It’s weird that what struck me the most about this second book in the series after reading it for the first time in lo these many years is how small everything feels. As the series goes on, every book features our young heroes taking on bigger challenges with more and more devastating consequences, but here, the mission is small, and Rachel’s goals even smaller. It’s emotionally intimate.
The Visitor is Rachel’s first POV book. Rachel is the beautiful, fashion-conscious one, but she’s much more than that under the surface. Rachel is fierce and protective, and Rachel is angry. There’s just the subtlest start of it here, but the seeds have been sown. We can also see here her tendency to be overconfident, and charge into dangerous situations against all common sense. The cat morph that she adopts is the perfect example of this. His arrogance and misplaced confidence, mixed with his tendency to fight back against overwhelming odds he is sure to lose against, mirror Rachel’s. Or, perhaps, reveal them.
So the mission here is to infiltrate their Vice Principal’s house, Chapman, a prominent Controller in their area who runs the secret Yeerk recruitment group, The Sharing, and who reports directly to Visser Three. Jake refuses to use Tom as their way in again, and because the only entrance to the Yeerk pool they knew about has been closed, they need to find another one, intending to find and destroy the Kandrona that supplies the Yeerks with their life-giving rays. Chapman is the only other Controller they know about for now, and moreover, Rachel used to be close friends with his daughter. It’s risky, but they decide to send Rachel in disguised as Melissa Chapman’s pet tom cat, Fluffer McKitty (that name!).
Spoilers in the following paragraphs:
Rachel’s mission is reconnaissance only, which does happen on the first go, with a bit of a close scare with Chapman and Visser Three. But of course, on that same trip she also realizes why her old friend Melissa has become so withdrawn. Both of her parents are now Controllers, and despite their trying to act normally to their daughter, she can tell that the two beings calling themselves her parents no longer love her. Rachel witnesses some heartbreaking stuff, and resolves then and there to fight the Yeerks as hard as she can. It’s a dark moment for a children’s books series, not even the first, not the last, not even the darkest. Rachel becomes almost foolhardy in her determination to help or protect Melissa, and doesn’t tell the others about her close call with Chapman. She goes back in, and of course, is caught and recognized as an “Andalite Bandit,” which is how Visser Three refers to the Animorphs.
This is probably the most important piece of intel Rachel learns, that the Yeerks still have no idea that there is a band of morph-capable humans beginning to resist them. She also witnesses him close up and gets a better idea for how he operates, intel which will surely become important later, but pales right now in the face of her close call with being captured. Because of course the rest of the Animorphs come to her rescue, but not before both she and Jake are almost stuck in a morphs, as a cat and a flea, respectively. And not before traumatizing Melissa Chapman with even more atrocious behavior by her father, who at one point seems to be taking her cat away from her for no reason at all.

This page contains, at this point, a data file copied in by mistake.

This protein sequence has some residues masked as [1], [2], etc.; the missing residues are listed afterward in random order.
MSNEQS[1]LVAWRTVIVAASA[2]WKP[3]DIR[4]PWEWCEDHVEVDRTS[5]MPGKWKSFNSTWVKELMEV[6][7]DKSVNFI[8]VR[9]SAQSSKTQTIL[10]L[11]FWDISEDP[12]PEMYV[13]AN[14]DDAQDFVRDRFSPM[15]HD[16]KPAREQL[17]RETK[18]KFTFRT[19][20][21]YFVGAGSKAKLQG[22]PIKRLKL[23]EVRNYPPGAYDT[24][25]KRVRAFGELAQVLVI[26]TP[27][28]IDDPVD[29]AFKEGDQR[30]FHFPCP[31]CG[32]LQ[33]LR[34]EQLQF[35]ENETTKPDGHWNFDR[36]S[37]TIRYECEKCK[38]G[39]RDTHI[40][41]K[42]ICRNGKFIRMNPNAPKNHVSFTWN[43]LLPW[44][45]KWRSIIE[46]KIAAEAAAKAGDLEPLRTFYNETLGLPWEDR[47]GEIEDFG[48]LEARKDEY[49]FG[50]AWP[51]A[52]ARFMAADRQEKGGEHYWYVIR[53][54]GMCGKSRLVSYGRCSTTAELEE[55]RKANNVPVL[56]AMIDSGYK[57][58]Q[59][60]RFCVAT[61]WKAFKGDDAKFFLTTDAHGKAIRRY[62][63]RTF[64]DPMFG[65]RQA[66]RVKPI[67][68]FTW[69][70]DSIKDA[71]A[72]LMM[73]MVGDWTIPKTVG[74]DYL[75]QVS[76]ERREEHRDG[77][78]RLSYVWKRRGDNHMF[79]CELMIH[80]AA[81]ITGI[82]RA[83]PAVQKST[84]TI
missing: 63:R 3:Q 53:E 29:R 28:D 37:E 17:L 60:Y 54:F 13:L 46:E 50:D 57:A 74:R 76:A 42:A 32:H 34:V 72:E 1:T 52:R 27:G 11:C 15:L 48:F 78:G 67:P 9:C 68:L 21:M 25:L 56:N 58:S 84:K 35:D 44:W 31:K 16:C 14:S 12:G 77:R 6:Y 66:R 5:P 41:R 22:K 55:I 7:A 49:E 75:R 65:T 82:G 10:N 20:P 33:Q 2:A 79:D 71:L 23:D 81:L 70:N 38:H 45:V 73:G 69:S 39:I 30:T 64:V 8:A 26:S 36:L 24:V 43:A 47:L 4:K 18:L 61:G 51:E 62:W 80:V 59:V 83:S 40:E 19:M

The more intimate tone of this second book really lets you know as the reader that this isn’t just going to be a series chock full of kids fighting aliens while in the form of badass animals. It’s also going to be a series that examines the smaller emotional consequences of what a war like this could do to all involved. Melissa Chapman is emotionally bereft by the disruption of her family. Rachel and the rest of the Animorphs are learning how to be suspicious of everyone around them. And even if nobody else they know is a Controller, they’re already learning how to keep secrets from those that love them the most, if not lying outright. There’s just a small moment in this one where Rachel wonders whether or not her little sister or her mother are Controllers, and it’s just enough to keep her (and us) on edge.
As for the book itself, the writing is still so-so. I really can’t stress how little I cared about that when I read this as a kid. It was fun, the ideas were great, and also I thought it was hilarious. The references are very 90s, but it was actually some of the jokes that bombed the most for me now. Marco’s sense of humor is a little bit sexist. I don’t think he is, but I’m sure if Miss Applegate wrote this now, she would change a lot of that. (I wonder if they changed some of it in the new editions? I know they made continuity changes and things like that. Hmmm.)
Anyway, another successful foray into one of my childhood favorites. Can’t wait for our first Tobias book next time. He’s my favorite, that boy is.